78 Some Specific Applications Of Alloy

A major chemical company producing chlorinated and fluorinated chemicals had to replace the reactor pressure vessel made out of alloy C-276 every 12-14 months, due to excessive corrosion. The process employed various hydrocarbons, ammonium fluoride, sulfuric acid, and a proprietary catalyst in which one atom of chlorine was replaced with one atom of fluorine. The presence of fluorides ruled out use of tantalum, titanium, and glass-lined vessels. Switching to a Ni-Mo alloy B-2 prolonged the life by only 20-25%. This was also unacceptable. Extensive tests made with alloy 59 and other alloys indicated that with alloy 59 the life of this ASME code reactor vessel could be increased by 300-400%. A vessel was built with alloy 59 in 1994. After 27 months of service, a minor repair of the "thermowell" weld had to be performed. It is expected that the life of this vessel will even surpass the original expectations. Since then two more vessels of alloy 59 have been ordered by this same company and are giving excellent service. Other companies in Europe have also selected alloy 59 in the production of chlorinated, fluorinated, and fine chemicals. Figure 7.3 shows one of the reactor vessel constructed out of alloy 59.

FIGURE 7.3 An 8000-gal alloy 59 pressure vessel for production of fine chemicals at Degussa-Hulls, Europe. (Fabricator: Apparatebau GmbH, Essen, Germany).

Alloy 59 was selected by a European company for hydrofluoric acid production after a field test in a rotary kiln, where this alloy gave superior performance to alloy 686, alloy C-2000, and alloy C-22.

The corrosive conditions in scrubbers of coal-fired power plants (FGD systems) and waste incinerators, both municipal and hazardous waste, have been so severe that only alloys of the Ni-Cr-Mo have given reliable performance. The presence of condensates with chloride levels over 100,000 ppm, and fluorides of over 10,000 ppm, very low pH (below 1), sulfuric acid, hydrochloric acid, hydrofluoric acid, various salts, and other contaminants create a situation where lower alloys have failed in a few days to a few weeks. Many thousands of tons of alloy 59 have been used in recent years in these systems in Europe and other parts of the world, giving satisfactory performance [39, 40]. Very recently alloy 59 (over 80 tons) was selected by Arizona Public Service for its FGD scrubber project for both the chimney and the outlet duct. This alloy was chosen over other C family alloys because of its superior corrosion-resistant properties and proven case histories. Another major specification of this alloy has been in the Syncrude Project in Canada, where oil is extracted from the tar sands. The FGD scrubber system will utilize ammonia solution to produce ammonium sulfate, which then will be used as an agrichemical. Over 700 tons of alloy 59 will be used in this project.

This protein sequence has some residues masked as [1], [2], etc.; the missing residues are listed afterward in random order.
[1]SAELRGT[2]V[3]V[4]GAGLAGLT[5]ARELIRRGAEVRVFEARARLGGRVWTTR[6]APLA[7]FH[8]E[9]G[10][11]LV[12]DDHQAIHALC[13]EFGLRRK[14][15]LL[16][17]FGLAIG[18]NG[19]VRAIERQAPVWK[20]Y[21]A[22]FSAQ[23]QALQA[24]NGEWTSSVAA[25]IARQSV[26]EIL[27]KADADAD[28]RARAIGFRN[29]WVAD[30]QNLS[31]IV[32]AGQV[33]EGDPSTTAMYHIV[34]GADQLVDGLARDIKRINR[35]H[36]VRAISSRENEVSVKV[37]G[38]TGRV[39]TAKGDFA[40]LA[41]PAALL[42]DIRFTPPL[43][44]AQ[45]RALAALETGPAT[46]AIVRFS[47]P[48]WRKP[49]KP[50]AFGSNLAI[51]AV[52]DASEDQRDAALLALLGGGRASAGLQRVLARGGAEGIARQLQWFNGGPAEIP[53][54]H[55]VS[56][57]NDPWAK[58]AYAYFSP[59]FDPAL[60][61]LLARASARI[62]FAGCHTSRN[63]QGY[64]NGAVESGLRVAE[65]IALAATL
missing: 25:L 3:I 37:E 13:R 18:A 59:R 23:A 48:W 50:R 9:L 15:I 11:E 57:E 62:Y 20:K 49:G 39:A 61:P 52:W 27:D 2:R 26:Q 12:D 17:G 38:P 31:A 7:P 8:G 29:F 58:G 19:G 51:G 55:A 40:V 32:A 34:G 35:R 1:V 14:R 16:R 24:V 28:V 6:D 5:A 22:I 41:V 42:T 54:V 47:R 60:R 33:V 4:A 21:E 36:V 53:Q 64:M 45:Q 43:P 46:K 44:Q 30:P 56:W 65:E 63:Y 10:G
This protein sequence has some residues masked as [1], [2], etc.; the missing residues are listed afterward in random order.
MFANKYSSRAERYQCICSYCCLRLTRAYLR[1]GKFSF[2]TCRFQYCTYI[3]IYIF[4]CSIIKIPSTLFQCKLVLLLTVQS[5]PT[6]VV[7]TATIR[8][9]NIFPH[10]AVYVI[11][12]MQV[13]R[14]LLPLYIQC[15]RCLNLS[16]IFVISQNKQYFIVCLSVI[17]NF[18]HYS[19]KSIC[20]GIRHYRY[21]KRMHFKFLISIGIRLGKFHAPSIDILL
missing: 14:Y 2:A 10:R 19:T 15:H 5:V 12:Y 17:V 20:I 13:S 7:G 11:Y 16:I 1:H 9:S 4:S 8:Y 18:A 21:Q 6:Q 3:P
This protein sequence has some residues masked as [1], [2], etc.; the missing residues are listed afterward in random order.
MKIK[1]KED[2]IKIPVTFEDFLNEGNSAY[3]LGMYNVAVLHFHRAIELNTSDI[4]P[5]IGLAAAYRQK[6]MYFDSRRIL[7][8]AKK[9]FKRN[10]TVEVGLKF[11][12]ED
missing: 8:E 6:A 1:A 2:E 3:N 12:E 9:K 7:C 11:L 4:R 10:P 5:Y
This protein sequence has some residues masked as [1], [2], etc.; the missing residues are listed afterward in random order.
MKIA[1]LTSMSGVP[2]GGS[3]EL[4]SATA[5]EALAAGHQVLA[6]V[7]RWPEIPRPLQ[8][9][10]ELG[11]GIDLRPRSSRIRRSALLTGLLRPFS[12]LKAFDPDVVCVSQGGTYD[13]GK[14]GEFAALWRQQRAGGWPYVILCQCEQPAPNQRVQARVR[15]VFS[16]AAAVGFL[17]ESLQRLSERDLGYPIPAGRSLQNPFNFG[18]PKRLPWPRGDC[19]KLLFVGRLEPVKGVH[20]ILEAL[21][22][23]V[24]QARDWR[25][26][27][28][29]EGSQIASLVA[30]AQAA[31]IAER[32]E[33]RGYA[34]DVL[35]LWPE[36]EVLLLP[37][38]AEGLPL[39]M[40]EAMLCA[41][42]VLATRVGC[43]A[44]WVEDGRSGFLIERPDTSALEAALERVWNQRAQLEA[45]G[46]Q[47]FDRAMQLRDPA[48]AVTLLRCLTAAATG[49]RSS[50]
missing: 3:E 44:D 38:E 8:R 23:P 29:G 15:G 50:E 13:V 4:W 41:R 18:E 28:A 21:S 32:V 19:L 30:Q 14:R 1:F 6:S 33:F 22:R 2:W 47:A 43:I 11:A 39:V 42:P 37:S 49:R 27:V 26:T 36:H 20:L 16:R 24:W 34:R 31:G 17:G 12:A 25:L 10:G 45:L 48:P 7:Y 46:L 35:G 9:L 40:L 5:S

During manufacture and synthesis of acrylates and methacrylates, the process reaction at 130°C is carried under oxidizing conditions in the presence of acids, fatty alcohols, and paratoluene sulfonic acid. The previous material of construction, alloy 400 had failed rapidly with corrosion rates approaching 0.75 mm/yr. A test program with various alloys including 904L, 28, G-3, 625, C-276, 31, and 59 showed alloy 59 to be totally free from localized attack with corrosion rate of less than 0.025 mm/yr. Alloy 59 was selected and has operated without any problems for the last 5 years.